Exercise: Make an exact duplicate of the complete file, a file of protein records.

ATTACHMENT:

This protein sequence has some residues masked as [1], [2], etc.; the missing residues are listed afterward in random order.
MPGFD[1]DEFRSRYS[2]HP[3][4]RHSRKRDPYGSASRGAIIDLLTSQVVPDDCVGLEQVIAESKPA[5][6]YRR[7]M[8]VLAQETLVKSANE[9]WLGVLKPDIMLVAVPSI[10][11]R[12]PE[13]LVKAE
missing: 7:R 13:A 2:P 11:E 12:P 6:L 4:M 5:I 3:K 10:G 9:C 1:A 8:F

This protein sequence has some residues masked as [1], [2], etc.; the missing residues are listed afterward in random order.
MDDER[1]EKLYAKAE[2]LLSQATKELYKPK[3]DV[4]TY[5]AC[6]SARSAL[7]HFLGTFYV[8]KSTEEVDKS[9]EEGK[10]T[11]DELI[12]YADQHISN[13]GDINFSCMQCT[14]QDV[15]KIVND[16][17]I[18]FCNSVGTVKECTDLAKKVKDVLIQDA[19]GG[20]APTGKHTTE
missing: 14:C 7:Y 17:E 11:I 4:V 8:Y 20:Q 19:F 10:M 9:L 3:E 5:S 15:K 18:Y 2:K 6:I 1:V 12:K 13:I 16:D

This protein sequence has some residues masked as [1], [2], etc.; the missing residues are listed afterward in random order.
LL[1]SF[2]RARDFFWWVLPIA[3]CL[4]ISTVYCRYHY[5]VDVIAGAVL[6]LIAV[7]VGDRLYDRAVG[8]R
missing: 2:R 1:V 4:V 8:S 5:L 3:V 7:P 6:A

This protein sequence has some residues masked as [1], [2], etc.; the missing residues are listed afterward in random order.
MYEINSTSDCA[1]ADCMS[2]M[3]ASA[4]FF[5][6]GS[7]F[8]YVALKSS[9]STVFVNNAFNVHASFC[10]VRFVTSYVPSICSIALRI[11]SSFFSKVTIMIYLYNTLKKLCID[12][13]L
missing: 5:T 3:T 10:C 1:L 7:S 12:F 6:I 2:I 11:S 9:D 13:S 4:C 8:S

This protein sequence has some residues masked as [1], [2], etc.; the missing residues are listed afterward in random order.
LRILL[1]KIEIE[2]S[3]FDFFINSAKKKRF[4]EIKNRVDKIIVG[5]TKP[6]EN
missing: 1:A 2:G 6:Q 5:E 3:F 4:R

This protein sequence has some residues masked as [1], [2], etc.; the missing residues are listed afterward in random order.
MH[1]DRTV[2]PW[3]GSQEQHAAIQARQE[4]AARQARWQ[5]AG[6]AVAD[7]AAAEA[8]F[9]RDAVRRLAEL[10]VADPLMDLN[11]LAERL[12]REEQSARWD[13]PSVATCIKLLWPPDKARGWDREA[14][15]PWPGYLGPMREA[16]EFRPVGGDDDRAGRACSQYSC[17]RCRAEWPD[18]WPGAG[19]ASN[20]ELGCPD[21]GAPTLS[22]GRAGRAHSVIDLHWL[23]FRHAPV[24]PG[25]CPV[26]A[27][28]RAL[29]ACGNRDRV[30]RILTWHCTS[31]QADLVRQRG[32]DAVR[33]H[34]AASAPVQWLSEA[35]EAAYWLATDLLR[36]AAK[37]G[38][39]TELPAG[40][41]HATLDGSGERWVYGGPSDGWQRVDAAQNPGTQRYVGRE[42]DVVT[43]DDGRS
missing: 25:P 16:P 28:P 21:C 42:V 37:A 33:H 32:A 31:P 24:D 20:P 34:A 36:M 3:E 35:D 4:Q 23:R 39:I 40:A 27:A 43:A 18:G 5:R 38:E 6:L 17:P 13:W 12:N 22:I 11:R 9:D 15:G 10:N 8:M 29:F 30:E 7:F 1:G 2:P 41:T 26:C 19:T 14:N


This protein sequence has some residues masked as [1], [2], etc.; the missing residues are listed afterward in random order.
MPGFD[1]DEFRSRYS[2]HP[3][4]RHSRKRDPYGSASRGAIIDLLTSQVVPDDCVGLEQVIAESKPA[5][6]YRR[7]M[8]VLAQETLVKSANE[9]WLGVLKPDIMLVAVPSI[10][11]R[12]PE[13]LVKAE
missing: 7:R 13:A 2:P 11:E 12:P 6:L 4:M 5:I 3:K 10:G 9:C 1:A 8:F

This protein sequence has some residues masked as [1], [2], etc.; the missing residues are listed afterward in random order.
MDDER[1]EKLYAKAE[2]LLSQATKELYKPK[3]DV[4]TY[5]AC[6]SARSAL[7]HFLGTFYV[8]KSTEEVDKS[9]EEGK[10]T[11]DELI[12]YADQHISN[13]GDINFSCMQCT[14]QDV[15]KIVND[16][17]I[18]FCNSVGTVKECTDLAKKVKDVLIQDA[19]GG[20]APTGKHTTE
missing: 14:C 7:Y 17:E 11:I 4:V 8:Y 20:Q 19:F 10:M 9:L 3:E 5:S 15:K 18:Y 2:K 6:I 1:V 12:K 13:I 16:D

This protein sequence has some residues masked as [1], [2], etc.; the missing residues are listed afterward in random order.
LL[1]SF[2]RARDFFWWVLPIA[3]CL[4]ISTVYCRYHY[5]VDVIAGAVL[6]LIAV[7]VGDRLYDRAVG[8]R
missing: 2:R 1:V 4:V 8:S 5:L 3:V 7:P 6:A

This protein sequence has some residues masked as [1], [2], etc.; the missing residues are listed afterward in random order.
MYEINSTSDCA[1]ADCMS[2]M[3]ASA[4]FF[5][6]GS[7]F[8]YVALKSS[9]STVFVNNAFNVHASFC[10]VRFVTSYVPSICSIALRI[11]SSFFSKVTIMIYLYNTLKKLCID[12][13]L
missing: 5:T 3:T 10:C 1:L 7:S 12:F 6:I 2:I 11:S 9:D 13:S 4:C 8:S

This protein sequence has some residues masked as [1], [2], etc.; the missing residues are listed afterward in random order.
LRILL[1]KIEIE[2]S[3]FDFFINSAKKKRF[4]EIKNRVDKIIVG[5]TKP[6]EN
missing: 1:A 2:G 6:Q 5:E 3:F 4:R

This protein sequence has some residues masked as [1], [2], etc.; the missing residues are listed afterward in random order.
MH[1]DRTV[2]PW[3]GSQEQHAAIQARQE[4]AARQARWQ[5]AG[6]AVAD[7]AAAEA[8]F[9]RDAVRRLAEL[10]VADPLMDLN[11]LAERL[12]REEQSARWD[13]PSVATCIKLLWPPDKARGWDREA[14][15]PWPGYLGPMREA[16]EFRPVGGDDDRAGRACSQYSC[17]RCRAEWPD[18]WPGAG[19]ASN[20]ELGCPD[21]GAPTLS[22]GRAGRAHSVIDLHWL[23]FRHAPV[24]PG[25]CPV[26]A[27][28]RAL[29]ACGNRDRV[30]RILTWHCTS[31]QADLVRQRG[32]DAVR[33]H[34]AASAPVQWLSEA[35]EAAYWLATDLLR[36]AAK[37]G[38][39]TELPAG[40][41]HATLDGSGERWVYGGPSDGWQRVDAAQNPGTQRYVGRE[42]DVVT[43]DDGRS
missing: 25:P 16:P 28:P 21:C 42:V 37:A 33:H 32:A 31:P 24:D 20:P 34:A 36:M 3:E 35:D 4:Q 23:R 39:I 40:A 27:A 43:A 18:G 5:R 38:E 6:L 17:P 13:W 12:N 22:I 11:R 9:D 15:G 10:N 8:M 29:F 30:E 7:F 1:G 2:P 41:T 26:C 19:T 14:N